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How to sound smarter at work (without annoying everyone)

Raise the bar on your vocabulary game like you’re studying for the SATs. These 10 words will dazzle, delight, and impress your coworkers and boss.

Gen-Z

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Hello, Smarty Pants McSmarterson

It’s time to step up your vocabulary game and simultaneously impress your coworkers whilst doing so. The following ten words will help raise your esteem in your associate’s eyes and cause them to wonder if you’ve been attending night school of late. Start sprinkling a few of these beauties into your roundtable meetings, but not too many at once. You never want to be the guy who causes his coworkers to roll his eyes. But you do want to be the guy who sends them to their dictionaries as soon as your meeting is over.

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1. Aplomb – noun: self-confidence or assurance, especially when in a demanding situation. Synonyms: poise, composure

How to use it: She planned the event with confidence and pulled it off with great aplomb.

2. Beleaguer – verb: to cause constant or repeated trouble for a person, business, etc. Synonyms: harass, pester, badger, vex

How to use it: Budget problems have beleaguered this project throughout all Q2.

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3. Bloviate – verb: talk at length, especially in an inflated or empty way. Synonyms: spiel

How to use it: Did you watch last night’s debate? Several of the politicians continued to bloviate in order to dodge the issues.

4. Caustic – adjective: sarcastic in a scathing and bitter way. Synonyms: derisive, acerbic, abrasive

How to use it: You can often come across as sarcastic and caustic, which is neither appreciated nor professional.

5. Didactic adjective: in the manner of a teacher, particularly so as to treat someone in a patronizing way. Synonyms: patronizing, pedantic

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How to use it: Three’s no need for you to speak to us in such a didactic manner, we are all equals here.

6. Exacerbateverb: make (a problem, bad situation, or negative feeling) worse. Synonyms: inflame, aggravate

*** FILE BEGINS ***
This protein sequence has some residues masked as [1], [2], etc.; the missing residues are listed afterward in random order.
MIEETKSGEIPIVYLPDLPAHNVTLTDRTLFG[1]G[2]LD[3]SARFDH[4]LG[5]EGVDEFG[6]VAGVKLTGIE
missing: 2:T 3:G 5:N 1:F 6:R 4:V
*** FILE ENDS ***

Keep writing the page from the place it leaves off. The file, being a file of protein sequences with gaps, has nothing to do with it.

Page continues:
How to use it: If you complain behind your boss’s back, it will only exacerbate the issue since he is bound to find out.

7. Idiosyncrasy – noun: a distinctive or peculiar feature or characteristic of an individual, place, or thing. Synonyms: peculiarity, oddity, eccentricity

How to use it: Writers are a breed of their own; they have quite a few idiosyncrasies.

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8. Innocuous adjective: not harmful or offensive. Synonyms: harmless, innocent

How to use it: Her perfume is very strong, but it’s an innocuous scent.

9. Paradoxical -adjective: having the nature of a paradox; self-contradictory. Synonyms: contradictory, incongruous, anomalous

How to use it: The ideas appear paradoxical, however they work together seamlessly.

10. Parsimonious adjective: unwilling to spend money or use resources. Synonyms: stingy, frugal, cheap

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How to use it: We can’t be parsimonious if we want to see the most lucrative results.

Even smarter:

Remember to parse these words out frugally so you appear educated, but not as if you are trying too hard. And never, ever bloviate.

#Impressive

Staff Writer, Abigail White is a wordsmith who hails from the Deep South, having graduated with a degree in Journalism from Auburn University. She is usually reading three books at once, loves history, sarcasm, and arguing over the Oxford comma.

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